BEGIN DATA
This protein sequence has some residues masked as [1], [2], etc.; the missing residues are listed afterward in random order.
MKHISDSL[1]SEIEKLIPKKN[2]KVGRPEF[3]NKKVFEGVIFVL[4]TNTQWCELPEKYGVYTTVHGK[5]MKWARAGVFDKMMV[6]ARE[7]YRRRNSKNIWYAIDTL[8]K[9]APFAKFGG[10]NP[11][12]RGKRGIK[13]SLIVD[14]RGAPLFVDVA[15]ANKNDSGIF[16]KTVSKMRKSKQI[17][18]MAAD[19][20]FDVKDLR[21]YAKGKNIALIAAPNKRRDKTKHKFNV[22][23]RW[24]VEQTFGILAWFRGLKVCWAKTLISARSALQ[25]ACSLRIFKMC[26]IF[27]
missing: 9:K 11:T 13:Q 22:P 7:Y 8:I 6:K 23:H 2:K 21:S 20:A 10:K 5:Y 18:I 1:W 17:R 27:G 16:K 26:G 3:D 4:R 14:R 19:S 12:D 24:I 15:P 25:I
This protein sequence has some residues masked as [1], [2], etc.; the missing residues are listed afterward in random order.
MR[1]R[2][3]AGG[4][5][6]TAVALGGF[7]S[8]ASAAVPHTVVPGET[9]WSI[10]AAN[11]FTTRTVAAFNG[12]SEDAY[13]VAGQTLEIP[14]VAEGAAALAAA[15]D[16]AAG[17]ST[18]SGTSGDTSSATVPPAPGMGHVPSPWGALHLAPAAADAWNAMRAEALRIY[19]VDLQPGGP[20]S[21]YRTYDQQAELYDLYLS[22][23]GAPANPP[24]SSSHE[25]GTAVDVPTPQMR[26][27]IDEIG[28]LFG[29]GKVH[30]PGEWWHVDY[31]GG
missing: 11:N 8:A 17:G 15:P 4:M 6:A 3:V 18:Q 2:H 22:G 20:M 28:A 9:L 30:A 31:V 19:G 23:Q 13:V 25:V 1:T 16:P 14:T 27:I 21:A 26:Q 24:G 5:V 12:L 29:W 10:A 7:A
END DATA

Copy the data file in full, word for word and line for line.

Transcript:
This protein sequence has some residues masked as [1], [2], etc.; the missing residues are listed afterward in random order.
MKHISDSL[1]SEIEKLIPKKN[2]KVGRPEF[3]NKKVFEGVIFVL[4]TNTQWCELPEKYGVYTTVHGK[5]MKWARAGVFDKMMV[6]ARE[7]YRRRNSKNIWYAIDTL[8]K[9]APFAKFGG[10]NP[11][12]RGKRGIK[13]SLIVD[14]RGAPLFVDVA[15]ANKNDSGIF[16]KTVSKMRKSKQI[17][18]MAAD[19][20]FDVKDLR[21]YAKGKNIALIAAPNKRRDKTKHKFNV[22][23]RW[24]VEQTFGILAWFRGLKVCWAKTLISARSALQ[25]ACSLRIFKMC[26]IF[27]
missing: 9:K 11:T 13:Q 22:P 7:Y 8:I 6:K 23:H 2:K 21:S 20:A 10:K 5:Y 18:I 1:W 17:R 27:G 16:K 26:G 3:D 4:R 14:R 19:S 12:D 24:I 15:P 25:I
This protein sequence has some residues masked as [1], [2], etc.; the missing residues are listed afterward in random order.
MR[1]R[2][3]AGG[4][5][6]TAVALGGF[7]S[8]ASAAVPHTVVPGET[9]WSI[10]AAN[11]FTTRTVAAFNG[12]SEDAY[13]VAGQTLEIP[14]VAEGAAALAAA[15]D[16]AAG[17]ST[18]SGTSGDTSSATVPPAPGMGHVPSPWGALHLAPAAADAWNAMRAEALRIY[19]VDLQPGGP[20]S[21]YRTYDQQAELYDLYLS[22][23]GAPANPP[24]SSSHE[25]GTAVDVPTPQMR[26][27]IDEIG[28]LFG[29]GKVH[30]PGEWWHVDY[31]GG
missing: 11:N 8:A 17:G 15:P 4:M 6:A 3:V 18:Q 2:H 22:G 20:M 28:A 9:L 30:A 31:V 19:G 23:Q 13:V 25:V 1:T 16:P 14:T 27:I 21:A 26:Q 24:G 5:V 12:L 29:W 10:A 7:A